Doctors may also want to do more tests to determine what caused the decrease in urine output and whether the decrease has caused kidney damage. Some tests run include:
- Urinalysis: To detect an infection, including urinalysis and urine culture. Additional kidney function tests include 24-hour urine tests in which urine is collected and analyzed for one day at home.
- Ultrasound or computed tomography of the abdomen: To check for obstruction, such as a dilated kidney (hydronephrosis).
- Blood test: To check your electrolytes, blood count, or kidney function.
- Cystoscopy: A procedure performed by a urologist involves the use of a small camera to view the inside of the bladder.
The treatment of oliguria depends on the cause. If you are dehydrated, your doctor will recommend that you drink more fluids and electrolytes. In severe cases, you may need fluids through an IV (a tube that puts fluid directly into a vein in your hand or arm). More fluids can also help you clear small kidney stones, as can medications that relax the muscles in the tube that carries urine from the kidneys to the bladder (ureter). If the stones are large, your doctor may recommend using sound waves to break them up or surgery to remove them. Surgery can also repair other types of blockages. If the oliguria is caused by kidney disease, you will see a specialist (called a nephrologist) who will work with you to control the condition or slow it down. In severe cases, you may need a transplant or dialysis, a process that removes excess water and toxins from your blood, since your kidneys cannot.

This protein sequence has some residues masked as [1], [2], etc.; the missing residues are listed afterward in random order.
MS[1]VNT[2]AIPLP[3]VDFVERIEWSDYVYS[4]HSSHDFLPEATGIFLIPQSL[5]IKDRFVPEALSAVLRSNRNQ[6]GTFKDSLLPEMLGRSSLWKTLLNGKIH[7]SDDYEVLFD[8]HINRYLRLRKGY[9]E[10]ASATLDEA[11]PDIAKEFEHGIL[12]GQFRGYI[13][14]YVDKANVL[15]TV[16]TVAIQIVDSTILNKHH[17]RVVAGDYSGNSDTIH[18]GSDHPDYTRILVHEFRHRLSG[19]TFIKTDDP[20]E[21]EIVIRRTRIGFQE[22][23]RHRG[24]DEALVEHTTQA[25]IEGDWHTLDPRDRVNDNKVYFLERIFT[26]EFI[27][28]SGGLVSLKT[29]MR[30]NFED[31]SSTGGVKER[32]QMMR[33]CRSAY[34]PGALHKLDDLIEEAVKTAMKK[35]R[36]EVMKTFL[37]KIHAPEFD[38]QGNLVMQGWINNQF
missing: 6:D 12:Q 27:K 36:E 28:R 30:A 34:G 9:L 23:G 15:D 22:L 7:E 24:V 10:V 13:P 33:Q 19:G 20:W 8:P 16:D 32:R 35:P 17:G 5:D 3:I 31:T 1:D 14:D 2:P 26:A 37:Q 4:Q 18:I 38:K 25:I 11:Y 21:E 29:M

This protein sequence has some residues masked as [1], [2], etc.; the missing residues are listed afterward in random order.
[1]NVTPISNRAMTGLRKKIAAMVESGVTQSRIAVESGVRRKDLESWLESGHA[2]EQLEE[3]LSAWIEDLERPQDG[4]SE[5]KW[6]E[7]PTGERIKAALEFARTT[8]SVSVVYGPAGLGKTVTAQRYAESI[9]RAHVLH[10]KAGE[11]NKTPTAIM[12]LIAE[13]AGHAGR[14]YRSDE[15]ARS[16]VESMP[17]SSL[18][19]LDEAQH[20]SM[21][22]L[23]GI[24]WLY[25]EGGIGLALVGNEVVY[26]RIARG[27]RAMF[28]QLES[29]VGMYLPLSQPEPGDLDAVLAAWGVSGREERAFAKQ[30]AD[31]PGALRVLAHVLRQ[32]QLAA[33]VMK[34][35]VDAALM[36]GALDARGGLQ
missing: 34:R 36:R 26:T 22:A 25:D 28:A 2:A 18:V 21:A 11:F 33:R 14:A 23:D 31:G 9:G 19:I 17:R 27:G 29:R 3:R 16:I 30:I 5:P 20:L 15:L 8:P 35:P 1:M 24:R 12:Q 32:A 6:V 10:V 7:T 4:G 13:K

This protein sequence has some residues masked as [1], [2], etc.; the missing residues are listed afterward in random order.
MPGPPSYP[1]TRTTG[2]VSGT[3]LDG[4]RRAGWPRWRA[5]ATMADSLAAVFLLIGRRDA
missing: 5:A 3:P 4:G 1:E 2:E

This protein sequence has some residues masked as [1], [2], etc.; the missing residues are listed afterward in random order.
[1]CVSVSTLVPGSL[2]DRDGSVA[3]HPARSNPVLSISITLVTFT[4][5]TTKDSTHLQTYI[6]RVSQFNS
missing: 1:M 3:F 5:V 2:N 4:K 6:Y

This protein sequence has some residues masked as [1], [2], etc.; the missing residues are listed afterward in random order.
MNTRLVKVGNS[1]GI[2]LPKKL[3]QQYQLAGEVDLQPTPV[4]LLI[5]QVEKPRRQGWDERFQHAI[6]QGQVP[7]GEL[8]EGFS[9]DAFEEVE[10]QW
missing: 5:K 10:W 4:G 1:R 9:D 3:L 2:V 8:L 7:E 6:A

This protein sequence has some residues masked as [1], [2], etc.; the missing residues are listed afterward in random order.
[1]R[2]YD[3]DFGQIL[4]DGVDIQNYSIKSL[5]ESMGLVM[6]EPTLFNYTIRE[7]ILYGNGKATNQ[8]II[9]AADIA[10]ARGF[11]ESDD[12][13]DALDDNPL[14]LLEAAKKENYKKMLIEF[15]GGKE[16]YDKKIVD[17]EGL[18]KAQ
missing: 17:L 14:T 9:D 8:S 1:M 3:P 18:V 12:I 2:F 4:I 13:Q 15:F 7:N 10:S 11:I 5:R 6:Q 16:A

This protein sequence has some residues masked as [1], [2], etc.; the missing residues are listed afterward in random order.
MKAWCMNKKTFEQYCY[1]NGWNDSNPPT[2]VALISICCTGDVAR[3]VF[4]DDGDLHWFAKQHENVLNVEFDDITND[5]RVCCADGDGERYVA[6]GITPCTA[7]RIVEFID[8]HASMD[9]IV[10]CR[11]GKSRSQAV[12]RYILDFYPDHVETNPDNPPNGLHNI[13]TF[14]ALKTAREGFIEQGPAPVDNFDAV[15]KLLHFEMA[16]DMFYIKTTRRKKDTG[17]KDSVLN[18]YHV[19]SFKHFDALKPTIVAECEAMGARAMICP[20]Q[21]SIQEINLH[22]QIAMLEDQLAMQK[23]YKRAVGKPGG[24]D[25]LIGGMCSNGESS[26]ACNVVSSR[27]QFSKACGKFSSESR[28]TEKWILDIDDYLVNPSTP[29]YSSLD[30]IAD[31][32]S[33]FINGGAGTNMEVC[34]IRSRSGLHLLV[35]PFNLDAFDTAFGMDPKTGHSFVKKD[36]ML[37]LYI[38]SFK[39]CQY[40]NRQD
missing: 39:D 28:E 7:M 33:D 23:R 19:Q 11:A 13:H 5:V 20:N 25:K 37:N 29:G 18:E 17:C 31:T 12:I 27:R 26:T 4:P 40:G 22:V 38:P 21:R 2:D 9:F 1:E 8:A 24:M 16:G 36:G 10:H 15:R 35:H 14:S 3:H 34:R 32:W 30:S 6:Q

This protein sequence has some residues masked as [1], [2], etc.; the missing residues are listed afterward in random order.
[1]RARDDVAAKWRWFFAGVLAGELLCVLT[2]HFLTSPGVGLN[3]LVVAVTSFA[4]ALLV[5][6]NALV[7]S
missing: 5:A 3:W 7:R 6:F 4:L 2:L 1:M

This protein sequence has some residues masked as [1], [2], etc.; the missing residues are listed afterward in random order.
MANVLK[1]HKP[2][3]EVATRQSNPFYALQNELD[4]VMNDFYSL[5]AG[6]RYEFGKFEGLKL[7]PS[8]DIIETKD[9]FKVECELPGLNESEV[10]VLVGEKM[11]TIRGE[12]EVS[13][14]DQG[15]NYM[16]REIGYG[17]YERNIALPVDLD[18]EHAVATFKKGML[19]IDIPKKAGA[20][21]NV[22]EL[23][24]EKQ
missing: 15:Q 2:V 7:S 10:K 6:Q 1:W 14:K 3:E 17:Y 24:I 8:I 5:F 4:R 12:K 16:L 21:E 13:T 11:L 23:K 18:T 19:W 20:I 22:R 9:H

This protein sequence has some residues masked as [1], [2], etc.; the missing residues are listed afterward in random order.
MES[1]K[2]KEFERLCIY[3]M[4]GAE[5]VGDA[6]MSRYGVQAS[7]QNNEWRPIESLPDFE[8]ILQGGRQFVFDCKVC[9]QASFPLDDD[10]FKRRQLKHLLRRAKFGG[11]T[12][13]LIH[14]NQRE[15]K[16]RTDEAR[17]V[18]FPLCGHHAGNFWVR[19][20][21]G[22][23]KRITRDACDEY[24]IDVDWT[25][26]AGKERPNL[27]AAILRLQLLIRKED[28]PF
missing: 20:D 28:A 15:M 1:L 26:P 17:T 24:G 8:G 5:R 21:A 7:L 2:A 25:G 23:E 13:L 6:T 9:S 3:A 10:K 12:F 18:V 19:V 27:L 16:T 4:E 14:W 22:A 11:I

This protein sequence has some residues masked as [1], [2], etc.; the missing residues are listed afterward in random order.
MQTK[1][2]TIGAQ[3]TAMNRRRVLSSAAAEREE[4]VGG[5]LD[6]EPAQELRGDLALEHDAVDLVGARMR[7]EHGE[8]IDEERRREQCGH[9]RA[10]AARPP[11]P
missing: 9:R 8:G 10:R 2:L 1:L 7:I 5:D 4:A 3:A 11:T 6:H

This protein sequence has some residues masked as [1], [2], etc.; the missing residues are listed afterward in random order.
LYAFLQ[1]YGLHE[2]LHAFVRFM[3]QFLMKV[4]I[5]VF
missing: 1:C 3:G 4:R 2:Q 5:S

When to visit a Doctor?
- There is no noticeable and steady decrease in urine output.
- You have been vomiting or have had bouts of diarrhea or high fever and cannot drink enough fluids to replace what you have lost.
- Decreased urine output is associated with dizziness, lightheadedness, or a rapid pulse.
Taking more water intake helps to prevent the low urine output. If you don't want to drink only water then replace water with coconut water, any fruits or fruit juices that have more water content.
Frequently Asked Questions:
Low urine output is a symptom commonly experienced by people who are sick and have lost too many fluids. It also occurs in people who have a urinary tract obstruction.
Common causes include dehydration from not drinking enough fluids and vomiting, diarrhea, or fever. Total blockage of the urinary tract, as from an enlarged prostate.
An easy way to treat oliguria is by increasing the number of fluids you drink. This can often be done at home by drinking more water or rehydration solutions that include electrolytes.
It takes your body 9 to 10 hours to produce 2 cups of urine. That's as long as you can wait and still be in the safe zone without the possibility of damaging your organs.
Urine output of less than 30 ml/hr (approximately 0.5 ml/kg/hour for a 70-kilogram patient) should be considered a cause for concern.
Reduced Urine - https://www.nejm.org/doi/full/10.1056/NEJM199803053381007
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Reduced Urine - https://www.sciencedirect.com/science/article/abs/pii/0090429594902305